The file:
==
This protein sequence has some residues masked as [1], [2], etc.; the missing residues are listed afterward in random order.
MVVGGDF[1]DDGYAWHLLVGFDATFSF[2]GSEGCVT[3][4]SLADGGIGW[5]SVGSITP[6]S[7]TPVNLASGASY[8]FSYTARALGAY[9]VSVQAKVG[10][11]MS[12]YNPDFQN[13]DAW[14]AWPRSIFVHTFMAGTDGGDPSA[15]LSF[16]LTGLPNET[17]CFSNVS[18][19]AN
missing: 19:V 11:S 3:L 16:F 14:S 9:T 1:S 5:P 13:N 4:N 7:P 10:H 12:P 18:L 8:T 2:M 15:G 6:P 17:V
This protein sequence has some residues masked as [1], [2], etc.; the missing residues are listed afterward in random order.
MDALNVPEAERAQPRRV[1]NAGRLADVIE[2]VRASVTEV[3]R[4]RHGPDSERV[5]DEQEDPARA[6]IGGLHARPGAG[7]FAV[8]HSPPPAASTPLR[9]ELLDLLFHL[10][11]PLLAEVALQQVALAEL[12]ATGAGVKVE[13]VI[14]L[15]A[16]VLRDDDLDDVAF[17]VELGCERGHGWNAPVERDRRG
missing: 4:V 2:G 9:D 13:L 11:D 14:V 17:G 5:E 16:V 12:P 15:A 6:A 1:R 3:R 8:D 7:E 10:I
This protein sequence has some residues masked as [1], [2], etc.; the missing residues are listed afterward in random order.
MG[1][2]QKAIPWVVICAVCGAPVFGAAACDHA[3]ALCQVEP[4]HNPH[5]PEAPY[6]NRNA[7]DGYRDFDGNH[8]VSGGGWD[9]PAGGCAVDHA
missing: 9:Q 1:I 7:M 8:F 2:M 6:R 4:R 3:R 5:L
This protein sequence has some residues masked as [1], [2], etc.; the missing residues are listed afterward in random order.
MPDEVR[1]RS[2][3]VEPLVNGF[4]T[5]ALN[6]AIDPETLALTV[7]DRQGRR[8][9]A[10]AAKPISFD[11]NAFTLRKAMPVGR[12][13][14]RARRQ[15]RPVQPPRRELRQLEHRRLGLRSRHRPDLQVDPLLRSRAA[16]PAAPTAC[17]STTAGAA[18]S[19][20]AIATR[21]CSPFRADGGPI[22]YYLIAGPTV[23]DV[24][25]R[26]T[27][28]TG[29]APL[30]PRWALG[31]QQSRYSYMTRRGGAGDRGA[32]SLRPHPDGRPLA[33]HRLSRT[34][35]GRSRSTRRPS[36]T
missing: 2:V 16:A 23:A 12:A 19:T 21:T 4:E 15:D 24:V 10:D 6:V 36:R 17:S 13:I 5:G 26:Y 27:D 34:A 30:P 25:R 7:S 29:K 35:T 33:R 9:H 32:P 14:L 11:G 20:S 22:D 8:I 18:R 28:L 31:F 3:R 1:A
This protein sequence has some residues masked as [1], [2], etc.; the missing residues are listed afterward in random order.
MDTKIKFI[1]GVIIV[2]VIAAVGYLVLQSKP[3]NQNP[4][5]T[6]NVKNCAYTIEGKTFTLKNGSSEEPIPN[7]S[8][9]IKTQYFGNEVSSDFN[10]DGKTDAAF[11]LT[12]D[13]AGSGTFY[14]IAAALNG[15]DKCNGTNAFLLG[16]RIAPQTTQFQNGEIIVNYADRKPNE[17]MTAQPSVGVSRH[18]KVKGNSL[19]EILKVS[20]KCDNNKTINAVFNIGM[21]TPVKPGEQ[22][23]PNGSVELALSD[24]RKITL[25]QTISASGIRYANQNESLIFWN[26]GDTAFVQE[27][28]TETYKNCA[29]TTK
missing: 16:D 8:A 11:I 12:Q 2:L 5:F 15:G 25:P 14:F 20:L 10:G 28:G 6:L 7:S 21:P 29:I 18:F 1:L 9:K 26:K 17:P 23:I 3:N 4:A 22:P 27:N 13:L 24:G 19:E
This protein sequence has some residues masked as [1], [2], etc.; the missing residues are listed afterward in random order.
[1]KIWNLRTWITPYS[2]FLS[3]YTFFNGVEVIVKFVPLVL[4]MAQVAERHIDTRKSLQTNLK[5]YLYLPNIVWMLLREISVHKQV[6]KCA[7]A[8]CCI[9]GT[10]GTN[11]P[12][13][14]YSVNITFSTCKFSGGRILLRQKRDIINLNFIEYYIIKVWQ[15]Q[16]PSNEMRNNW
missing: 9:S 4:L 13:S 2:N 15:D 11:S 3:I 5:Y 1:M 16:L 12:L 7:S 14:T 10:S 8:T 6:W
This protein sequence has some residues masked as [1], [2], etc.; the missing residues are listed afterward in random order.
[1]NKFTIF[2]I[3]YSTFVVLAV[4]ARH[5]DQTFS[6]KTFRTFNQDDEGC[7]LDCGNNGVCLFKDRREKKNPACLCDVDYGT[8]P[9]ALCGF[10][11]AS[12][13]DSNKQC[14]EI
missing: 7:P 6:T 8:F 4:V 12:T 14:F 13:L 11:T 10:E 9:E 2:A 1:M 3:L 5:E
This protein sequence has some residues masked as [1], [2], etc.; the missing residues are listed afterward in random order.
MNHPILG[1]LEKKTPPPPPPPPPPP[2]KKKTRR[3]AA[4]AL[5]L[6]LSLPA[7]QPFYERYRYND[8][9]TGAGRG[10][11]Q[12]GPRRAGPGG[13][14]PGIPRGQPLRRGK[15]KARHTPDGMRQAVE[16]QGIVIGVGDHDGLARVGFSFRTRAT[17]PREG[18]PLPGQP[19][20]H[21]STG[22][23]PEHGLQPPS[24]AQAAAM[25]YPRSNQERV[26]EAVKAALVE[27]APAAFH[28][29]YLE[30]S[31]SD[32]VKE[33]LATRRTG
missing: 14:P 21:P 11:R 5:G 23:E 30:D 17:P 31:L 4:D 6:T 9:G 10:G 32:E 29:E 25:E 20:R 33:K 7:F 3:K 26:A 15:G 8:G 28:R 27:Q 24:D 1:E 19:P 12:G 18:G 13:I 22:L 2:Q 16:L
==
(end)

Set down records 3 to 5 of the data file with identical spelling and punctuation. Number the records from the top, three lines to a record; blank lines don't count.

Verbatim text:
This protein sequence has some residues masked as [1], [2], etc.; the missing residues are listed afterward in random order.
MG[1][2]QKAIPWVVICAVCGAPVFGAAACDHA[3]ALCQVEP[4]HNPH[5]PEAPY[6]NRNA[7]DGYRDFDGNH[8]VSGGGWD[9]PAGGCAVDHA
missing: 9:Q 1:I 7:M 8:F 2:M 6:R 4:R 3:R 5:L
This protein sequence has some residues masked as [1], [2], etc.; the missing residues are listed afterward in random order.
MPDEVR[1]RS[2][3]VEPLVNGF[4]T[5]ALN[6]AIDPETLALTV[7]DRQGRR[8][9]A[10]AAKPISFD[11]NAFTLRKAMPVGR[12][13][14]RARRQ[15]RPVQPPRRELRQLEHRRLGLRSRHRPDLQVDPLLRSRAA[16]PAAPTAC[17]STTAGAA[18]S[19][20]AIATR[21]CSPFRADGGPI[22]YYLIAGPTV[23]DV[24][25]R[26]T[27][28]TG[29]APL[30]PRWALG[31]QQSRYSYMTRRGGAGDRGA[32]SLRPHPDGRPLA[33]HRLSRT[34][35]GRSRSTRRPS[36]T
missing: 2:V 16:A 23:A 12:A 19:T 21:T 4:E 15:D 24:V 10:D 6:V 36:R 17:S 13:I 5:G 26:Y 27:D 34:A 30:P 25:R 7:S 29:K 35:T 33:R 9:H 32:P 14:L 11:G 20:S 22:D 8:I 18:R 28:L 31:F 3:R 1:A
This protein sequence has some residues masked as [1], [2], etc.; the missing residues are listed afterward in random order.
MDTKIKFI[1]GVIIV[2]VIAAVGYLVLQSKP[3]NQNP[4][5]T[6]NVKNCAYTIEGKTFTLKNGSSEEPIPN[7]S[8][9]IKTQYFGNEVSSDFN[10]DGKTDAAF[11]LT[12]D[13]AGSGTFY[14]IAAALNG[15]DKCNGTNAFLLG[16]RIAPQTTQFQNGEIIVNYADRKPNE[17]MTAQPSVGVSRH[18]KVKGNSL[19]EILKVS[20]KCDNNKTINAVFNIGM[21]TPVKPGEQ[22][23]PNGSVELALSD[24]RKITL[25]QTISASGIRYANQNESLIFWN[26]GDTAFVQE[27][28]TETYKNCA[29]TTK
missing: 16:D 8:A 11:I 12:Q 2:L 5:F 15:G 25:P 14:F 20:L 10:G 28:G 6:L 7:S 21:P 29:I 18:F 1:L 9:K 26:K 17:P 23:I 3:N 4:A 22:P 27:N 13:L 24:G 19:E